Bill to gather data on missing Native women gets Nebraska hearing
April Marie Satchell brought her granddaughter India to the Nebraska Capitol on Thursday to talk about the dangers Native women and girls face from rape and murder.
“Right now, our lives don’t matter,” she told the Legislature’s Judiciary Committee.
She must pass on to her granddaughter, her legacy, those life lessons on the dangers of being Native and female, she said, testifying on a bill (LB154) that would direct the Nebraska State Patrol to collect data concerning missing Native women.
The Centers for Disease Control and Prevention has reported that murder is the third-leading cause of death among American Indian and Alaska Native women, and that rates of violence on reservations can be up to 10 times higher than the national average.
The Urban Indian Health Institute identified 506 unique cases of missing and murdered American Indian and Alaska Native women and girls across 71 selected cities — 25 percent were missing persons cases, 56 percent were murder cases and 19 percent had an unknown status.
The youngest victim was under 1 year old and the oldest was 83.
Nebraska ranked seventh-highest, and Omaha is in the top 10, for missing indigenous women cases.
“How do we show that our lives matter?” Satchell said.
The bill, introduced by Sen. Tom Brewer of Gordon, seeks to answer why Native women turn up missing far more than the national average for every other demographic. He will amend it, he said, to also include Native children.
It would involve multiple agencies of tribal, state and federal governments. The goal is to determine the scope of the problem, identify barriers and find solutions. The study would be submitted to the Legislature by June 1, 2020.
It’s a unique situation, he said, because many times the tribal police and Bureau of Indian Affairs do not communicate. Local county law enforcement do not coordinate, and neither do the State Patrol and federal agencies, leaving people to fall through the cracks without a way to track the numbers and have the accountability needed, Brewer said.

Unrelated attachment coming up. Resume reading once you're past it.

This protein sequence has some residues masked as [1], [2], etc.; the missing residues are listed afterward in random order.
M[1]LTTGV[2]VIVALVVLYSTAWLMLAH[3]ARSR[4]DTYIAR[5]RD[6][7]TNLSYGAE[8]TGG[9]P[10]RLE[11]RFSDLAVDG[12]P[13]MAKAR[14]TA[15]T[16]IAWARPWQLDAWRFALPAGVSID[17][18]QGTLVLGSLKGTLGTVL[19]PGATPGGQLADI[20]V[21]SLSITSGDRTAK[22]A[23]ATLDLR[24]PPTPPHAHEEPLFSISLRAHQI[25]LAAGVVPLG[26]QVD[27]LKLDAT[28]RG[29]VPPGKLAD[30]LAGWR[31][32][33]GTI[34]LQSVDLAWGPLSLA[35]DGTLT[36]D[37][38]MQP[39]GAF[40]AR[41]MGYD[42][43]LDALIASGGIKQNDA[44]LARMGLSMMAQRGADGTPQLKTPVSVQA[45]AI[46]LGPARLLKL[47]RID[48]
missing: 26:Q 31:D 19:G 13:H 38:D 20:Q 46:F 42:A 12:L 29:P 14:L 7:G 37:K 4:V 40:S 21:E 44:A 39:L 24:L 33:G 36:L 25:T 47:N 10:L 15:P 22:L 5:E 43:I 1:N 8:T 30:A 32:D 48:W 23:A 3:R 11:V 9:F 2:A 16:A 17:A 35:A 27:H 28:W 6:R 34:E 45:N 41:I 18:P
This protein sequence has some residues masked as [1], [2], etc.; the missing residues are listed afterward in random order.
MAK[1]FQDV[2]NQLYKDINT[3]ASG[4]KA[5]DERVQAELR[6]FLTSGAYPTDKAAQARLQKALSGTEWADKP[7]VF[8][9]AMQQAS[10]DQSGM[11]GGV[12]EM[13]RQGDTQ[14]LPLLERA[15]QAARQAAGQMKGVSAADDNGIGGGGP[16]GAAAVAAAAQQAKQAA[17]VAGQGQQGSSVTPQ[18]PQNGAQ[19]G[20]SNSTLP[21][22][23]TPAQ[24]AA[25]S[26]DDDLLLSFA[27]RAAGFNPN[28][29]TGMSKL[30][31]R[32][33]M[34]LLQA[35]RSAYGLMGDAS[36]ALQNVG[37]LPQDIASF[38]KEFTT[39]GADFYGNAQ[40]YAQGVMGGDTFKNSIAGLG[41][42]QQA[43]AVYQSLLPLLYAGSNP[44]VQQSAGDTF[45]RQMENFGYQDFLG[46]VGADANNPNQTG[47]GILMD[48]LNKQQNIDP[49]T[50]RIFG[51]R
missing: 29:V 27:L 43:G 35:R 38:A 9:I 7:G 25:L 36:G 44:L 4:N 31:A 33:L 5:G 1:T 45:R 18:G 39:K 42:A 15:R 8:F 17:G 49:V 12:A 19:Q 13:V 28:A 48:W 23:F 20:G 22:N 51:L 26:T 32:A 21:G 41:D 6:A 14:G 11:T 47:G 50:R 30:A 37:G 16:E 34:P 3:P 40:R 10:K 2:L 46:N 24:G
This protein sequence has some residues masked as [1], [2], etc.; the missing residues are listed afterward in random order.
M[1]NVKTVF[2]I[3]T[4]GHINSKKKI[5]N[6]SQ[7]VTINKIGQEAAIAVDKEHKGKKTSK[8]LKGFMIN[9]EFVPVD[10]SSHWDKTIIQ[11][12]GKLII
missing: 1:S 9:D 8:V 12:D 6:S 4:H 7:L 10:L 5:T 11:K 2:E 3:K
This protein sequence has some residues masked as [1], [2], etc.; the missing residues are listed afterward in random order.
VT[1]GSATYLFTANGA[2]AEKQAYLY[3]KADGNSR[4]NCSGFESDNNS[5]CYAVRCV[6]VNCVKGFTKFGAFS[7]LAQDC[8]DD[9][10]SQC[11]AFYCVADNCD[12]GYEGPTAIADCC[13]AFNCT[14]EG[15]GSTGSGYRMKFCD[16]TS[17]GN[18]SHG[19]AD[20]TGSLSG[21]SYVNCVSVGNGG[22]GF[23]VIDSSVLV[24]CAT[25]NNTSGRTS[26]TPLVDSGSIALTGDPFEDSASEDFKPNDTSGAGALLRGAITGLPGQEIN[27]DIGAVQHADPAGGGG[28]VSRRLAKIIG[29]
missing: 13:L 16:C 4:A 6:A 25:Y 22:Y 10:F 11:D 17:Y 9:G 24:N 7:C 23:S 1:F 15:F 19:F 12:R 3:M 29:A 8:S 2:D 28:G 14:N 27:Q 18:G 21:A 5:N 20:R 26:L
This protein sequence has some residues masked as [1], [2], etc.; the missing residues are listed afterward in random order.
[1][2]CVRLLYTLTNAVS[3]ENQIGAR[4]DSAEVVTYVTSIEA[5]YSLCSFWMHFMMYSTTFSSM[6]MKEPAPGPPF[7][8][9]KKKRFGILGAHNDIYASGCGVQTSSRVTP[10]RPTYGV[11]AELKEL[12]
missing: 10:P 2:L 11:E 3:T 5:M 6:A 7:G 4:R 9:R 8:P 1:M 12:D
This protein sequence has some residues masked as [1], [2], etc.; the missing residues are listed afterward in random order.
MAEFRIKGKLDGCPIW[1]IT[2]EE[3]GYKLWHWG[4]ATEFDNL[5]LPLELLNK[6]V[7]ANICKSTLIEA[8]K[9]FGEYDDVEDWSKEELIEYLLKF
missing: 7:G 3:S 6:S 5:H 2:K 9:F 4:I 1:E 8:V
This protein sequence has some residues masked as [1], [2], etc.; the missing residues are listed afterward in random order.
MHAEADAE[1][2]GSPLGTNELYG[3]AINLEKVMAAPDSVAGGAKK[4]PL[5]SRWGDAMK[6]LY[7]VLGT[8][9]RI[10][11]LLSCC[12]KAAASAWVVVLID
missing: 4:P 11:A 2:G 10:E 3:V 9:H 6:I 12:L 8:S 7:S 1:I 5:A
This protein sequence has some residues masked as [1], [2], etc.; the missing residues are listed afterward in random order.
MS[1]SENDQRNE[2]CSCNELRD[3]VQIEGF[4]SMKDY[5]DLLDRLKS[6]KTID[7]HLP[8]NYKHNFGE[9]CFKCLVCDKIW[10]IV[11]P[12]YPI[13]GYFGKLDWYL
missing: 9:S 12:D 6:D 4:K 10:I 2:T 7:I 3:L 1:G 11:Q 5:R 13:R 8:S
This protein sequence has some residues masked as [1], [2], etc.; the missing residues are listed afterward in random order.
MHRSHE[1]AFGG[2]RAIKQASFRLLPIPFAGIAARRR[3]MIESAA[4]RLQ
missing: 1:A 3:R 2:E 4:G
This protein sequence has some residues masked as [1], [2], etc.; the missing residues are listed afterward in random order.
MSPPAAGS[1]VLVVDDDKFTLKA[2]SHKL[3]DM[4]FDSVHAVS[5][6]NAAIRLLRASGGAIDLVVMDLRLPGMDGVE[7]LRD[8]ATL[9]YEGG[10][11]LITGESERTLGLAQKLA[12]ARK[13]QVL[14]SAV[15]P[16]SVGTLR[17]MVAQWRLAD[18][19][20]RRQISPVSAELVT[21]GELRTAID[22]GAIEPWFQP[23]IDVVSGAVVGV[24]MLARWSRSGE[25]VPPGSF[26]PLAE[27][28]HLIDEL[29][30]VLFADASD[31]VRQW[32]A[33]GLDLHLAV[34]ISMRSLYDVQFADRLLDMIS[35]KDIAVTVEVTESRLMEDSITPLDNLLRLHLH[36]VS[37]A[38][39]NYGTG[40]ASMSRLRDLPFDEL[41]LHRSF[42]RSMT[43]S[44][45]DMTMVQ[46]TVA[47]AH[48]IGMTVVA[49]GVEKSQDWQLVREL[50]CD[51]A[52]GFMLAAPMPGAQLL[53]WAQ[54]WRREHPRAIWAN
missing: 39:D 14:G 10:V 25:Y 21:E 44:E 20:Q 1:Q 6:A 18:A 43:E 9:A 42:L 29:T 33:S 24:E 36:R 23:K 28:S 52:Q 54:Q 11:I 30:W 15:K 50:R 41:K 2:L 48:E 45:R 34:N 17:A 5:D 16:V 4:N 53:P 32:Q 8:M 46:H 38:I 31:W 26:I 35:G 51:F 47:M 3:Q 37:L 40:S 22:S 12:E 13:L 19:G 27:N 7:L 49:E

Because a reservation can be a closed society, he said, when people leave sometimes there’s no network to follow them or account for them. And if they go missing, no one realizes it.
Thirteen women in Nebraska may be missing at this time, but it’s hard to know, he said.
Chandra Michelle Walker, chair of the Native caucus of the Democratic Party, said although one out of three women experience violence, for Native women the statistic is four out of five.
“It doesn’t surprise me because for a long time I thought that was the norm,” she said. “I’m a survivor of rape and domestic violence. I get stalked and harassed. And I thought that was the norm until I realized it wasn’t the norm.”
It’s heartbreaking, she said, that the past couple of years almost every week she has shared on social media that another Native girl or woman has gone missing, and it doesn’t get national media attention.
A lot of it has to do with sex trafficking, she said.
Leo Yankton, a Native man who advocates on behalf of his people, made the point to the committee that the gathering of these statistics will have a ripple effect and help to shine light on other criminal activity in the state and the country.
“Because I-80 is a drug corridor. We’ve known that for a long time,” Yankton said. “This would affect drug cartels. This would affect drug rings, child pornography rings.”
This bill, he told the committee, would create more thorough law enforcement efforts that help other victims besides just Native women, he said.
“And I think that’s extremely important,” Yankton said.